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Chemotherapy + Pembrolizumab: A New Standard of Care?

Insights From: Hossein Borghaei, DO, Fox Chase Cancer Center; Corey J. Langer, MD, Perelman School of Medicine; Vassiliki Papadimitrakopoulou, MD, MD Anderson Cancer Center
Published: Thursday, Jul 19, 2018



Transcript: 

Hossein Borghaei, DO: I would call the results of KEYNOTE-189 practice-changing because they establish a new paradigm and a new standard of care for the majority of patients we see in the clinic. Again, these are patients who do not have a molecularly driven tumor, and previously we treated them with chemotherapy alone followed by immunotherapy. Because the study firmly establishes that adding pembrolizumab to chemotherapy is superior in terms of PFS response and overall survival, I think it makes it the standard of care for a majority of our patients.

The question is in the nuances of this study. For instance, in the patient population with a PD-L1 expression greater than 50%, it is not clear to me that adding chemotherapy to pembrolizumab buys us a lot more over pembrolizumab. We have those data from earlier trials that were conducted in that particular patient group. For me, if I have someone with at least 50% PD-L1 expression, pembrolizumab remains the standard of care without having to add chemotherapy. Patients who fall between 1% and 49% definitely have a lot of advantage from this combination. For patients with less than 1% PD-L1, even though the PFS benefit was not significantly better, I think the overall response rate and survival were better.

In a scenario where I’m faced with a patient who has significant burden of disease, a lot of symptoms from their lung cancer, I think it’s hard not to use a combination that gives me a higher response rate than chemotherapy alone because that is the patient population that needs a reduction in the amount of tumor and reduction in the symptoms and all of that. I think overall, it makes it a very usable combination for a majority of our patients.

Vassiliki Papadimitrakopoulou, MD: There was a sea change in our attitude toward use of chemotherapy with immunotherapy from the data that were published previously with KEYNOTE-021. KEYNOTE-189 demonstrated that the early benefit we saw was confirmed in this study. Therefore, it allows the use of this combination regimen in all settings. Of course, the use of this regimen in patients with low PD-L1 expression comes with some caveats. This is an area that still requires improvement. Therefore, using this regimen without hesitation in patients with expression that is higher than 50% and patients with expression between 1% and 49% should be the norm. For patients with low expression, there is still benefit, but I believe that this an area where research will be very active.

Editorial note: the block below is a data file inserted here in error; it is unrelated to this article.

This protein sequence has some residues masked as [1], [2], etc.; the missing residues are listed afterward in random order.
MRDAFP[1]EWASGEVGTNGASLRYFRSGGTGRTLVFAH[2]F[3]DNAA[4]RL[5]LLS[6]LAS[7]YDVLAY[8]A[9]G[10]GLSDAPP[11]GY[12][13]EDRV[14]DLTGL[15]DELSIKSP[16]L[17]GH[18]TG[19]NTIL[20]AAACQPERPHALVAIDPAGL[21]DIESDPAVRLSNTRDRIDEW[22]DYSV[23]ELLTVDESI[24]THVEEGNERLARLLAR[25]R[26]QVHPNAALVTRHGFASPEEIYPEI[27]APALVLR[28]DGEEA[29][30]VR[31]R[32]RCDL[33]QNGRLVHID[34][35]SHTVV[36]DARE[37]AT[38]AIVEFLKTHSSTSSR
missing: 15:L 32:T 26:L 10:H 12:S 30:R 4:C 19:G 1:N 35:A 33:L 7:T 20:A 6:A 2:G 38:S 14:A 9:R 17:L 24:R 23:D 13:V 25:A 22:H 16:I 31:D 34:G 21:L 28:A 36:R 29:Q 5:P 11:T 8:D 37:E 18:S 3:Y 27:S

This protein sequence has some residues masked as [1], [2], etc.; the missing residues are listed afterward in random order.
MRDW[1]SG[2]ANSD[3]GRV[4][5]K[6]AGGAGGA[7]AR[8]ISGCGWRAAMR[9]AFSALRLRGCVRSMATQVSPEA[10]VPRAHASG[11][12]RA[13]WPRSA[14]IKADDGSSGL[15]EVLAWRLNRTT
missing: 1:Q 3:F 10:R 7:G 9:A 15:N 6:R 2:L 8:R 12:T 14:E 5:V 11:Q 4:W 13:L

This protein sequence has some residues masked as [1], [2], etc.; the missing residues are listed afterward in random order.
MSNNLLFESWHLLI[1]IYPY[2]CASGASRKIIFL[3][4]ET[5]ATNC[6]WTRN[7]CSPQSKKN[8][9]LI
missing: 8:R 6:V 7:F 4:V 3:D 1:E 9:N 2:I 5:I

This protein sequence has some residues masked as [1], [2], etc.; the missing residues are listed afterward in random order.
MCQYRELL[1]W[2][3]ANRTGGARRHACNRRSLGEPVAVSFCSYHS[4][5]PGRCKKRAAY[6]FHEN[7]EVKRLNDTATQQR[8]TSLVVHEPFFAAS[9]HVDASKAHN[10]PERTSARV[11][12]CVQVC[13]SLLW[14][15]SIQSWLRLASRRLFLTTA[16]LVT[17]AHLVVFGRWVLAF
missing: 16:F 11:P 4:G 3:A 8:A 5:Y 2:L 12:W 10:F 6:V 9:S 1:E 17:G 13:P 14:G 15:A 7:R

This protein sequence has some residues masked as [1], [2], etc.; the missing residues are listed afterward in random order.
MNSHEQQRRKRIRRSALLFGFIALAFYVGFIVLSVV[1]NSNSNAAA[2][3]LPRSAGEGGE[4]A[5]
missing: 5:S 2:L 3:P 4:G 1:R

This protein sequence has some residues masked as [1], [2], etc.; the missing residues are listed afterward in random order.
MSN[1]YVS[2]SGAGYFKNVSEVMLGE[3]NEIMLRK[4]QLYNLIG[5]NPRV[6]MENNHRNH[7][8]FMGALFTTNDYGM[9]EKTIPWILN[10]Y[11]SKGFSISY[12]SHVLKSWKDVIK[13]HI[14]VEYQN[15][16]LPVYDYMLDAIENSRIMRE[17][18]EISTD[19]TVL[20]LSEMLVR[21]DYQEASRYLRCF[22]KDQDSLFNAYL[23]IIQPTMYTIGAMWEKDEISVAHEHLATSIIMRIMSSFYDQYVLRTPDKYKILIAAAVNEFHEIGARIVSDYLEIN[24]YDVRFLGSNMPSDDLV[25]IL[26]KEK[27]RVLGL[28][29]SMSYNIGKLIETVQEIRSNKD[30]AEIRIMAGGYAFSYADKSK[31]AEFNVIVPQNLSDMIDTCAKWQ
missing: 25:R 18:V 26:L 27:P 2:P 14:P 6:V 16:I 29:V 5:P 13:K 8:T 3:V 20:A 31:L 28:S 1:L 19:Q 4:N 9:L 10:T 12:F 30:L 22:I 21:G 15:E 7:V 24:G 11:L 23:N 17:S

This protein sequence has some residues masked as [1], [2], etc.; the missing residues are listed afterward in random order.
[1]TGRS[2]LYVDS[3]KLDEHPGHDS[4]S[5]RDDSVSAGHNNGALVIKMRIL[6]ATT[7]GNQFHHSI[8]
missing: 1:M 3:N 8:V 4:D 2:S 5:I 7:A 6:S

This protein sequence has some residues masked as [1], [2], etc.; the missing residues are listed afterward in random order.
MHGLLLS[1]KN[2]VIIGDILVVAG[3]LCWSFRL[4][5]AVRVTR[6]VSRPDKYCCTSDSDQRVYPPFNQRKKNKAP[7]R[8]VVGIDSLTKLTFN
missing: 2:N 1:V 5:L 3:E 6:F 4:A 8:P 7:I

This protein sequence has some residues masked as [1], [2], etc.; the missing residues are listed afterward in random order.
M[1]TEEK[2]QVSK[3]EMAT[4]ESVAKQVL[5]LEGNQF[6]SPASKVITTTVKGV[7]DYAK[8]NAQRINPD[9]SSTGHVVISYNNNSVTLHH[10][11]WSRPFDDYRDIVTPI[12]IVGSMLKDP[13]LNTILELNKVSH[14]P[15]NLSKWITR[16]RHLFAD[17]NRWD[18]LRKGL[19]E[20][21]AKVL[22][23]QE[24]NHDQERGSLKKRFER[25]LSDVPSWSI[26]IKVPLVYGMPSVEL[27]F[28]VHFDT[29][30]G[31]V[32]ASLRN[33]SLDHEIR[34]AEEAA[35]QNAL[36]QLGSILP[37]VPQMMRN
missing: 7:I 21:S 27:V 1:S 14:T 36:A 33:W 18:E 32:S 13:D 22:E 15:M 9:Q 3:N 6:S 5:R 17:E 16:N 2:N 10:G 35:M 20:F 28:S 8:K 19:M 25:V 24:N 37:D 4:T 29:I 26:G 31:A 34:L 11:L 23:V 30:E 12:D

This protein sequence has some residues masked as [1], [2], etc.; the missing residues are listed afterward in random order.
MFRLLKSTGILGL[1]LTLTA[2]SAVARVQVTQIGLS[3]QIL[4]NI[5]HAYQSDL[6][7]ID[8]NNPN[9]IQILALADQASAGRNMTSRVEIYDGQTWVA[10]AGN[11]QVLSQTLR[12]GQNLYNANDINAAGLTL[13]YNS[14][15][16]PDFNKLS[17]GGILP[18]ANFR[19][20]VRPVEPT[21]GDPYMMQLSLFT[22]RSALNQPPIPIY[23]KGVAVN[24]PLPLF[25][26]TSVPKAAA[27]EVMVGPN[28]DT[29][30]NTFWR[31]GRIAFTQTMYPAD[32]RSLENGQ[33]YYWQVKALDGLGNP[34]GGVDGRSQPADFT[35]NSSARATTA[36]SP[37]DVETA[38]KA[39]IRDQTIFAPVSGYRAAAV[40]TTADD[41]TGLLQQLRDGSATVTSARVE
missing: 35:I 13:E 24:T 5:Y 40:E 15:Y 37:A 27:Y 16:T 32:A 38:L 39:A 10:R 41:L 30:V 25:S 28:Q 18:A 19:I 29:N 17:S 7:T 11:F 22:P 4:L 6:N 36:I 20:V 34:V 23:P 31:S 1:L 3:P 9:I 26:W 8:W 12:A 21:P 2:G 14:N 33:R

Corey J. Langer, MD: As far as I’m concerned, the results of KEYNOTE-189 are unprecedented and astounding. From my standpoint, they really do define a new standard of care, particularly for those patients with no PD-L1 expression or between 0% and 49% expression. It becomes a bit more controversial and problematic for those patients with 50% or higher expression. Again, this is the standard of care for nonsquamous non–small cell lung cancer in the absence of molecular aberrations. If you do the math eliminating squamous cell carcinoma; eliminating patients who have EGFR mutations or ALK translocations; and eliminating patients who really aren’t candidates for pemetrexed, which includes older adults with renal compromise, we’re probably talking about 50% of the advanced non–small cell lung cancer population. Still, it’s a significant percentage. In the 50% or higher group, we have equally relevant and almost as promising phase III data for pembrolizumab alone, single agent, versus standard chemotherapy. One has to wonder whether adding chemotherapy to pembrolizumab in that cohort really enhances long-term survival. I would have equipoise, personally, to enroll my patients on a prospective randomized phase III trial comparing pembrolizumab with the triplet.